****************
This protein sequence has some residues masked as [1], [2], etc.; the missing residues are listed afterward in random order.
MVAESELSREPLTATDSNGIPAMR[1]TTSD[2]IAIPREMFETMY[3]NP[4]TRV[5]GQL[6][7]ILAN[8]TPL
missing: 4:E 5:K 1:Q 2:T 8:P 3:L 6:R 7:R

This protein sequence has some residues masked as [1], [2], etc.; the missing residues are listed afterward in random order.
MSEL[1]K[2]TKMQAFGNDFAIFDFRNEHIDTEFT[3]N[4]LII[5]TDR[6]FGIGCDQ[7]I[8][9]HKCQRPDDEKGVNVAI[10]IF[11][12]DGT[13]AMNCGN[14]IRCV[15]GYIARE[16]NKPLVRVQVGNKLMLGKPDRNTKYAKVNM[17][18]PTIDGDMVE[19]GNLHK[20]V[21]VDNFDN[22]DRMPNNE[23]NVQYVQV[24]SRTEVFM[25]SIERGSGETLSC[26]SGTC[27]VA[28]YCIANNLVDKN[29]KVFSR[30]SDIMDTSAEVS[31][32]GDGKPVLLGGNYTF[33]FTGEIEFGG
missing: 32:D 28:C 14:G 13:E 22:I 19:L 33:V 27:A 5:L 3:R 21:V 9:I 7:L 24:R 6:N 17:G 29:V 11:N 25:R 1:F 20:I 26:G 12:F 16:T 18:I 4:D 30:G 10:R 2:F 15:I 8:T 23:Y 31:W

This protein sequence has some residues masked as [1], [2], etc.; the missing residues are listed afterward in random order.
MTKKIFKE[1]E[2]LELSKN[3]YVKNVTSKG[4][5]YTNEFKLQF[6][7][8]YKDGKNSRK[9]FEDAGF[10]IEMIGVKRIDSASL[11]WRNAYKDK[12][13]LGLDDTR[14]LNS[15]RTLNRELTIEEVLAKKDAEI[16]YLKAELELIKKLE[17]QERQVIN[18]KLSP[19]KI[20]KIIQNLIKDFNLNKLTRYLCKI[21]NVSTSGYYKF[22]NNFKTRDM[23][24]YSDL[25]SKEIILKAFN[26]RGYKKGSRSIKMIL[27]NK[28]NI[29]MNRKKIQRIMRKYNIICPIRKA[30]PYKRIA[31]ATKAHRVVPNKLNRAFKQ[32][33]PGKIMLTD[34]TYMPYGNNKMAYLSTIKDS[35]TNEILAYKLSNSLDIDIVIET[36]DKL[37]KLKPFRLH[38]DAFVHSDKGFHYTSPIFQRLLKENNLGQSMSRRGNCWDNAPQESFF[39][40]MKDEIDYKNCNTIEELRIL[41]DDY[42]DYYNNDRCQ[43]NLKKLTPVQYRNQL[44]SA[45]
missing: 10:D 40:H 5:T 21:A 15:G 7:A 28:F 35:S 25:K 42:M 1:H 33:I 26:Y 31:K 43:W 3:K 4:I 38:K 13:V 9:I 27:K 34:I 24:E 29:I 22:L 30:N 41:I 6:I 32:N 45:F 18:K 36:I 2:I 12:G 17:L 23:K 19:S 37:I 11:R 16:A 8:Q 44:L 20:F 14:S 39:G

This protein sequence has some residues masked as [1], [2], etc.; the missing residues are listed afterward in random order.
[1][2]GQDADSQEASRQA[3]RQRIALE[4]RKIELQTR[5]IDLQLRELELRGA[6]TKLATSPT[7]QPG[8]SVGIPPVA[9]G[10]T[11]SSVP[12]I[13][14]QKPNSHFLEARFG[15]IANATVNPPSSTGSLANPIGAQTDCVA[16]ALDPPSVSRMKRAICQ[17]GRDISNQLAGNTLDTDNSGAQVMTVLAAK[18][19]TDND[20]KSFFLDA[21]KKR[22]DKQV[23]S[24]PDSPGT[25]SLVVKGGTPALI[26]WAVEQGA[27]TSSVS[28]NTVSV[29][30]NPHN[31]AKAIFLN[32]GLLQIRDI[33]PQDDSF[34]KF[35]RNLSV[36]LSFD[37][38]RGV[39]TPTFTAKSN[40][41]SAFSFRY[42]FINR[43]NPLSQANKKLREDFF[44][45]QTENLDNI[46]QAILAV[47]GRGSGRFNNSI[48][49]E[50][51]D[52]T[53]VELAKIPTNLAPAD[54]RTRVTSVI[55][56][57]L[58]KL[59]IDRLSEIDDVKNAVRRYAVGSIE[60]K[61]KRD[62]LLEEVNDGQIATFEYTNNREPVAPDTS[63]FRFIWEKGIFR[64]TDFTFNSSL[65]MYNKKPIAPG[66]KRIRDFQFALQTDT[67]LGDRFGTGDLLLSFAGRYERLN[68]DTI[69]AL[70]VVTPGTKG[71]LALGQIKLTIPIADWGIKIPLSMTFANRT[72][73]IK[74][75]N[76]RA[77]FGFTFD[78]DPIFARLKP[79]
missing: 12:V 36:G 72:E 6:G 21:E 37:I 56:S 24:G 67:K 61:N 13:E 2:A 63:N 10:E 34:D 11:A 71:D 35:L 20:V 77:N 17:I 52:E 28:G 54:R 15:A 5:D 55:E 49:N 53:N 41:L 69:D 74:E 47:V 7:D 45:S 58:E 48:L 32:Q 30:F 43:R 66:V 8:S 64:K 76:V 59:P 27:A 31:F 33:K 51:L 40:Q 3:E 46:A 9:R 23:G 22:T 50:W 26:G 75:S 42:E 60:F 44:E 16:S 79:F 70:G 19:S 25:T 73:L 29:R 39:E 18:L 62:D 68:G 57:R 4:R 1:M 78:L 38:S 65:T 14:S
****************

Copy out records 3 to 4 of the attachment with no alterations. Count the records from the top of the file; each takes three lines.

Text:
This protein sequence has some residues masked as [1], [2], etc.; the missing residues are listed afterward in random order.
MTKKIFKE[1]E[2]LELSKN[3]YVKNVTSKG[4][5]YTNEFKLQF[6][7][8]YKDGKNSRK[9]FEDAGF[10]IEMIGVKRIDSASL[11]WRNAYKDK[12][13]LGLDDTR[14]LNS[15]RTLNRELTIEEVLAKKDAEI[16]YLKAELELIKKLE[17]QERQVIN[18]KLSP[19]KI[20]KIIQNLIKDFNLNKLTRYLCKI[21]NVSTSGYYKF[22]NNFKTRDM[23][24]YSDL[25]SKEIILKAFN[26]RGYKKGSRSIKMIL[27]NK[28]NI[29]MNRKKIQRIMRKYNIICPIRKA[30]PYKRIA[31]ATKAHRVVPNKLNRAFKQ[32][33]PGKIMLTD[34]TYMPYGNNKMAYLSTIKDS[35]TNEILAYKLSNSLDIDIVIET[36]DKL[37]KLKPFRLH[38]DAFVHSDKGFHYTSPIFQRLLKENNLGQSMSRRGNCWDNAPQESFF[39][40]MKDEIDYKNCNTIEELRIL[41]DDY[42]DYYNNDRCQ[43]NLKKLTPVQYRNQL[44]SA[45]
missing: 10:D 40:H 5:T 21:A 15:G 7:A 28:F 35:S 25:K 42:M 1:H 33:I 26:Y 31:K 43:W 3:K 4:I 38:K 13:V 9:I 27:K 34:I 24:E 29:I 22:L 30:N 41:I 6:I 32:N 45:F 18:K 36:I 2:I 12:G 17:L 23:K 19:S 37:I 11:R 16:A 8:Q 44:L 20:F 14:S 39:G

This protein sequence has some residues masked as [1], [2], etc.; the missing residues are listed afterward in random order.
[1][2]GQDADSQEASRQA[3]RQRIALE[4]RKIELQTR[5]IDLQLRELELRGA[6]TKLATSPT[7]QPG[8]SVGIPPVA[9]G[10]T[11]SSVP[12]I[13][14]QKPNSHFLEARFG[15]IANATVNPPSSTGSLANPIGAQTDCVA[16]ALDPPSVSRMKRAICQ[17]GRDISNQLAGNTLDTDNSGAQVMTVLAAK[18][19]TDND[20]KSFFLDA[21]KKR[22]DKQV[23]S[24]PDSPGT[25]SLVVKGGTPALI[26]WAVEQGA[27]TSSVS[28]NTVSV[29][30]NPHN[31]AKAIFLN[32]GLLQIRDI[33]PQDDSF[34]KF[35]RNLSV[36]LSFD[37][38]RGV[39]TPTFTAKSN[40][41]SAFSFRY[42]FINR[43]NPLSQANKKLREDFF[44][45]QTENLDNI[46]QAILAV[47]GRGSGRFNNSI[48][49]E[50][51]D[52]T[53]VELAKIPTNLAPAD[54]RTRVTSVI[55][56][57]L[58]KL[59]IDRLSEIDDVKNAVRRYAVGSIE[60]K[61]KRD[62]LLEEVNDGQIATFEYTNNREPVAPDTS[63]FRFIWEKGIFR[64]TDFTFNSSL[65]MYNKKPIAPG[66]KRIRDFQFALQTDT[67]LGDRFGTGDLLLSFAGRYERLN[68]DTI[69]AL[70]VVTPGTKG[71]LALGQIKLTIPIADWGIKIPLSMTFANRT[72][73]IK[74][75]N[76]RA[77]FGFTFD[78]DPIFARLKP[79]
missing: 12:V 36:G 72:E 6:G 21:E 37:I 56:S 24:G 67:K 61:N 13:E 2:A 63:N 10:E 34:D 11:A 71:D 35:L 20:V 77:N 17:I 52:E 28:G 54:R 15:A 5:D 55:E 49:N 53:N 41:L 69:D 74:E 47:V 7:D 45:S 58:E 48:L 32:Q 30:F 43:R 66:V 8:S 64:K 76:V 59:P 27:A 31:F 33:K 51:L 40:Q 3:E 46:A 9:R 23:G 22:T 50:W 26:G 75:S 42:E 60:F 44:E 16:S 79:F 70:G 19:S 25:T 73:L 29:R 39:E 18:L 62:D 68:G 57:R 4:R 1:M 78:L 38:S 65:T 14:S